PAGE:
A week after Gov. Pete Ricketts issued an executive order to prevent evictions of Nebraskans significantly affected by the coronavirus, evictions in many cases still have been moving forward "business as usual," one legal advocacy group says.
"That's not at all what occurred," Milo Mumgaard, executive director of Legal Aid of Nebraska, said Thursday of the reprieve anticipated to follow the governor's March 25 order.
He said he's heard of landlords working with tenants. And that's a good thing. But there also are "lots of folks who are just going to go forward business as usual," he said.
This week, Mumgaard estimated, there have been about 100 evictions in Lincoln and Omaha.
On Friday, State Court Administrator Corey Steel said that the Douglas County Courthouse would close for the next two weeks at least. Which Mumgaard said should lead to a delay for the hearings there for now.
But Thursday morning, so many people filled a hallway outside a Lancaster County courtroom for hearings all set at the same time, County Court Judge Thomas Zimmerman let people wait in the courtroom to be called up, like they did before coronavirus concerns and social distancing.
Mumgaard said the first five tenants weren't allowed to raise a COVID-19 defense to ask for a continuance. Zimmerman gave them extra time, 10 to 12 days, to move out. But they still were evicted.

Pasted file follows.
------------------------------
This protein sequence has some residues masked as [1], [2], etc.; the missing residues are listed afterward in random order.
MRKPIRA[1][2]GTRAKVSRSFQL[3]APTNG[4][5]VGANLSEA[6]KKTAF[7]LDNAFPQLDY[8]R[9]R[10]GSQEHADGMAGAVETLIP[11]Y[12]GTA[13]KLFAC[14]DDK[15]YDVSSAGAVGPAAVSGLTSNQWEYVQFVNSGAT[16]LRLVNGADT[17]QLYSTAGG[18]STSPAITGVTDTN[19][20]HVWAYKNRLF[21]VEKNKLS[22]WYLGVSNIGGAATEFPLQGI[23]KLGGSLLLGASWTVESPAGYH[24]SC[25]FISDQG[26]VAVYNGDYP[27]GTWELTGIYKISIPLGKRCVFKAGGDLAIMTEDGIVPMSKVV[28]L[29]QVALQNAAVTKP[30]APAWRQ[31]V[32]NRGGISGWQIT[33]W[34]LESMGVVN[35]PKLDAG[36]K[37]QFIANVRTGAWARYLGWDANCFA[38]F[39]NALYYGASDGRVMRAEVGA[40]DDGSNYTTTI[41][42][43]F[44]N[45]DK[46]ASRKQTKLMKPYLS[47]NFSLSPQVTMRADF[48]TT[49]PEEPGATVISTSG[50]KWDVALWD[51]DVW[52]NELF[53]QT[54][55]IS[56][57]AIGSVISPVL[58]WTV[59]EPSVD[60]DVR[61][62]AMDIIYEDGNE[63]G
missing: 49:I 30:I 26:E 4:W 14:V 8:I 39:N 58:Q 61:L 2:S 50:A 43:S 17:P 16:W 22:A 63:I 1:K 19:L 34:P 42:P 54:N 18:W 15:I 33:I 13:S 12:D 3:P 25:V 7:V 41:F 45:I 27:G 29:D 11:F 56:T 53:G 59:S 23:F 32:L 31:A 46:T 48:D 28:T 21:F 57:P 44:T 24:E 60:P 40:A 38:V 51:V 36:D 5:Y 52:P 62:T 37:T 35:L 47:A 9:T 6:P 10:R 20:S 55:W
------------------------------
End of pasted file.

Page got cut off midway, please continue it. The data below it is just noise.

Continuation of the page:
Other judges — even other Lincoln judges — have liberally granted continuances.
The inconsistency is troublesome, Mumgaard said, because it doesn't make a whole lot of sense for someone in Omaha to be treated one way and someone in Grand Island another way.
When the hearings are set, the tenants — most low-income and without an attorney — are required to go to court.
"This means they are gathering at the courthouse on these days when courts are scheduled to hear these evictions," Mumgaard said. "The court process and the resulting movement of people (out of homes) is a public health problem."
The executive order signed by the governor last week was intended for those who have become ill, lost income because of job loss or wage reductions or missed work to care for a loved one, such as a child who cannot attend school or a sick family member.
It applied to rent due on or after March 13 and doesn't cancel any rent payments.
But it means judges no longer are required by statute to hold a hearing on new cases in 10 to 14 days, Mumgaard said. He said it gives judges the green light to continue evictions in an effort to reduce the number of people who have to go to the courthouse and curb the potential spread of the coronavirus.
"What we're all concerned about is not that evictions can and should take place. You've got to pay your rent, and if you don't, you run the risk of being evicted," he said.
But, Mumgaard said, evictions can be continued just like every other civil action being continued. He said the downside to not continuing them is what Legal Aid attorneys are seeing now at courthouses in Lincoln and Omaha: dozens of people at court, waiting with others in crowded hallways.
"This is not an emergency. This is just a civil action between a landlord and a tenant. We can put them on ice for a couple of months," he said.
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